Dining on a Dime: Eggs

by Anastassia Skarlinski

North Carolina farms have approximately one egg-laying chicken for every person in North Carolina. Those chickens lay around seven and a half million eggs a day. This makes eggs an inexpensive and plentiful protein for you to add to your diet.

Eggs have fallen in and out of favor over the years. The main concern was the cholesterol level in eggs. More recent studies have found that eating one egg per day is not associated with an increased risk of heart attack or stroke. This is great news because eggs have a lot of nutrition benefits. For something to be a complete protein, it has to offer all of the essential amino acids a person needs. Most plant proteins – peanuts, beans, or rice – are not complete proteins. This creates a need to mix and match proteins to receive all of the amino acids needed. Eggs are a complete protein—no mixing or matching is required to achieve all nine essential amino acids.

Eggs aren’t just protein; they are also a great source of many nutrients. Eggs contain every B vitamin and phosphorus, vitamin D, iron, selenium, calcium, and choline. Your body uses choline to maintain the structure of your cell walls. It also helps the neurotransmitters responsible for mood, memory, and muscle movement. There are antioxidants in eggs too, specifically lutein and zeaxanthin.  These are important for your eye health. It should be noted that most of these vitamins are found in the yolk; the egg white is mostly protein.

So, should you eat white or brown eggs? It doesn’t really matter, eat whichever you like. The color of the shell is only indicative of the breed of chicken that laid it. You should eat your eggs cooked for a couple of reasons. First, cooking decreases your risk of contracting salmonella. Salmonella is a food-borne illness sometimes found in poultry products, and overall, not an experience you want to have. The other reason to cook your eggs is that you cannot absorb all of the protein found in your eggs when they are raw. There is also an element in raw eggs that blocks your ability to absorb certain nutrients.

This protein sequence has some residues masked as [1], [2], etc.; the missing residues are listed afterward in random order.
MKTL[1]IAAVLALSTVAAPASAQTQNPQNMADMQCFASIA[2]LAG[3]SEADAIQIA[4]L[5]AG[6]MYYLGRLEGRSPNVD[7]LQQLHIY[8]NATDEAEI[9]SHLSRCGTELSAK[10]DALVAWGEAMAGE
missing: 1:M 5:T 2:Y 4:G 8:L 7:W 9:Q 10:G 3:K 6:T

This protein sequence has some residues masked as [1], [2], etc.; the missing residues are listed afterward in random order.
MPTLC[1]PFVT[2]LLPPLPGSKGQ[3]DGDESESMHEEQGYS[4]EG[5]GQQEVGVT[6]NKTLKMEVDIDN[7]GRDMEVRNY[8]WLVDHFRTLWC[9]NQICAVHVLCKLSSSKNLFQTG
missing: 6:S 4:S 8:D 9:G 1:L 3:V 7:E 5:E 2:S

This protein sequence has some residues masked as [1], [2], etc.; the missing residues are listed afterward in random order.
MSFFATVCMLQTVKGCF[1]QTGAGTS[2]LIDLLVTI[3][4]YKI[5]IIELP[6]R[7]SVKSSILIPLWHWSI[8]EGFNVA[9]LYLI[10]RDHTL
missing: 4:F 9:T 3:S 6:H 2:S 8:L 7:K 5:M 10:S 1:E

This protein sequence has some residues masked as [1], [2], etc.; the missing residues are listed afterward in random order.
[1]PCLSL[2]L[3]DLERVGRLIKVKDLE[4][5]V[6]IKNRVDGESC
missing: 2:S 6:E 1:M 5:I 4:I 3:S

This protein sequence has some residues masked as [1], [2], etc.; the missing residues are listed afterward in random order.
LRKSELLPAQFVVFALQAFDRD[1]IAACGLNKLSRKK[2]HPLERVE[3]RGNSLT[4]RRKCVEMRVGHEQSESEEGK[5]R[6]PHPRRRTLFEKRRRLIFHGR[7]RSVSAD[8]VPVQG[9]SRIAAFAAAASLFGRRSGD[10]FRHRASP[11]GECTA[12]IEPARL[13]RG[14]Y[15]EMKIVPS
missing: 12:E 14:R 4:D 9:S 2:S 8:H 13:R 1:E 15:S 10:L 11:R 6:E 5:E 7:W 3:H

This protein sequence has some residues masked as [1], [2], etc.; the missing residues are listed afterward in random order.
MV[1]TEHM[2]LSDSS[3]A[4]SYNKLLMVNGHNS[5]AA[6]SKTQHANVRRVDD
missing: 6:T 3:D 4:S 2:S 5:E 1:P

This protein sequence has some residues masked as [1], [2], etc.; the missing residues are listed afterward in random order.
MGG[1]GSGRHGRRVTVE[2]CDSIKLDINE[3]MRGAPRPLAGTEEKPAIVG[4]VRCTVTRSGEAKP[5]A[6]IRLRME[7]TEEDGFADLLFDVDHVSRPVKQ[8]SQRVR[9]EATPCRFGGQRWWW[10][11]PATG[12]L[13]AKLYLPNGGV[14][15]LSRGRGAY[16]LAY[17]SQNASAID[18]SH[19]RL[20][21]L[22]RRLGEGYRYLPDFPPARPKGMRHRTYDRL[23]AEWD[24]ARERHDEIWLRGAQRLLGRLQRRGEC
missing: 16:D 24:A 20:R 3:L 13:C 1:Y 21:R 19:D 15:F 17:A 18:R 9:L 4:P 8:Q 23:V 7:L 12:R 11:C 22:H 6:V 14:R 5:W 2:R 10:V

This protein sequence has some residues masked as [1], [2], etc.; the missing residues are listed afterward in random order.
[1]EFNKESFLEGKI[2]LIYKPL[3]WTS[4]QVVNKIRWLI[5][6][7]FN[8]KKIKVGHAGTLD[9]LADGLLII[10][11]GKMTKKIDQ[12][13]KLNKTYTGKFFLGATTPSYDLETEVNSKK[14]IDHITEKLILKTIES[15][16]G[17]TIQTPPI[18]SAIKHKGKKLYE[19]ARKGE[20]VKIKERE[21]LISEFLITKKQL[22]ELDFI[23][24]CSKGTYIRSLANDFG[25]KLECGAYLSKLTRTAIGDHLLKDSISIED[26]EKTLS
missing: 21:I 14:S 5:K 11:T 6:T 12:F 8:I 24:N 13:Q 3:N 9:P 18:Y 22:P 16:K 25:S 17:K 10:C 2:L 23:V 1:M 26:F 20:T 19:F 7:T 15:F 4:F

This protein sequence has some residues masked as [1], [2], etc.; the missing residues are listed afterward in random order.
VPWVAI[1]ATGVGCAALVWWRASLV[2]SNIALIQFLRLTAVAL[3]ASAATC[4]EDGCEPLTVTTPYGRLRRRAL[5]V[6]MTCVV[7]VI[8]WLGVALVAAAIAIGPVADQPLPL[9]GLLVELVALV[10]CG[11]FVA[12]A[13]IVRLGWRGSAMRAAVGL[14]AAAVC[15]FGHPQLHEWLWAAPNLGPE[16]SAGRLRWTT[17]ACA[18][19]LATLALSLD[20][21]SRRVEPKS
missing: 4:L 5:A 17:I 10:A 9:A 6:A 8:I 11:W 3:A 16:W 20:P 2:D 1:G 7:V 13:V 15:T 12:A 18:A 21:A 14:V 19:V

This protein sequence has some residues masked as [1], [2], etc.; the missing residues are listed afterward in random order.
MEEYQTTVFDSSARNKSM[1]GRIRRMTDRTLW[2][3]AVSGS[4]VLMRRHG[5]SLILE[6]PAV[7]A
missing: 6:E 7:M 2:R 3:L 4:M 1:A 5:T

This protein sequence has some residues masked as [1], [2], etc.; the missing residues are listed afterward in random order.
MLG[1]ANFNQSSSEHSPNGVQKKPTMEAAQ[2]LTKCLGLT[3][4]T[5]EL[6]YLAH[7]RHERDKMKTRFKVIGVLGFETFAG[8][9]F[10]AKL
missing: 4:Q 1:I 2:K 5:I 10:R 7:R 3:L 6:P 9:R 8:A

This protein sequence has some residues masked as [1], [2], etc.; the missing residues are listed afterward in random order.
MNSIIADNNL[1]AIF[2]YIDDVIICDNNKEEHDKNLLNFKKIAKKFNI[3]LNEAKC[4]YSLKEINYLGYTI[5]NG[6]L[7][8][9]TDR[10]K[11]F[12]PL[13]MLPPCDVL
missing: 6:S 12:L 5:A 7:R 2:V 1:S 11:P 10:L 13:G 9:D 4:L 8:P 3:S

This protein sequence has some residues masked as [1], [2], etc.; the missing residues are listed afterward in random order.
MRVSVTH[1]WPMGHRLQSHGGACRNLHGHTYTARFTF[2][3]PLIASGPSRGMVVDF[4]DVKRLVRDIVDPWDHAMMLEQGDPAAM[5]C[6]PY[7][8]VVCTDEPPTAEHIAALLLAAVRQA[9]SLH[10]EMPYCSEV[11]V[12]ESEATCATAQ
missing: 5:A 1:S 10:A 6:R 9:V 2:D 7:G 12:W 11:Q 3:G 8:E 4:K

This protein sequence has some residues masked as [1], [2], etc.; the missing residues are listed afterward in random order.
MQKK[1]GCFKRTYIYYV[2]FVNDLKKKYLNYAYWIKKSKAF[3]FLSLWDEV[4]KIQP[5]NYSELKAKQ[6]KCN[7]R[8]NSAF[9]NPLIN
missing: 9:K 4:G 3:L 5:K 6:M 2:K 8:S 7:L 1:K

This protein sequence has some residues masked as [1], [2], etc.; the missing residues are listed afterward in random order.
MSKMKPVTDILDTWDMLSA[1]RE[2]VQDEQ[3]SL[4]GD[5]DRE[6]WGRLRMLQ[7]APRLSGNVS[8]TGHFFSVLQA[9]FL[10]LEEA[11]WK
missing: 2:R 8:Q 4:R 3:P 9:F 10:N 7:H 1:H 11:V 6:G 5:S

Now, how should you cook your eggs? Legend has it that the 100 folds in a chef’s toque represent the 100 ways to cook an egg. Whether that is true or not, there are indeed many ways to cook an egg. The simplest way may be to boil them in their shells, 4 minutes for a soft-boiled egg up to 12 minutes for a hard-cooked egg. You can also poach them, bake them, coddle them, or fry them in a pan. A dish that is surprisingly easy but almost always impresses is quiche. Quiche is a baked egg pie filled with cheese, vegetables, and/or meats. Your imagination is the limit as far as fillings go, although common fillings include; spinach and mushroom, sausage and peppers, broccoli and cheese, asparagus with gruyere, or ham and onion. You should cook your vegetables and meats before baking (this is also a great way to use up leftovers). Quiche can be served warm or cold, for breakfast, lunch, or dinner. Quiche is also great for meal prep; you can store a baked quiche in the fridge for 3-4 days.

I usually serve it along with a green or fruit salad. If you do not like pie crust you can bake the quiche without it in the pie pan, just grease the pan first.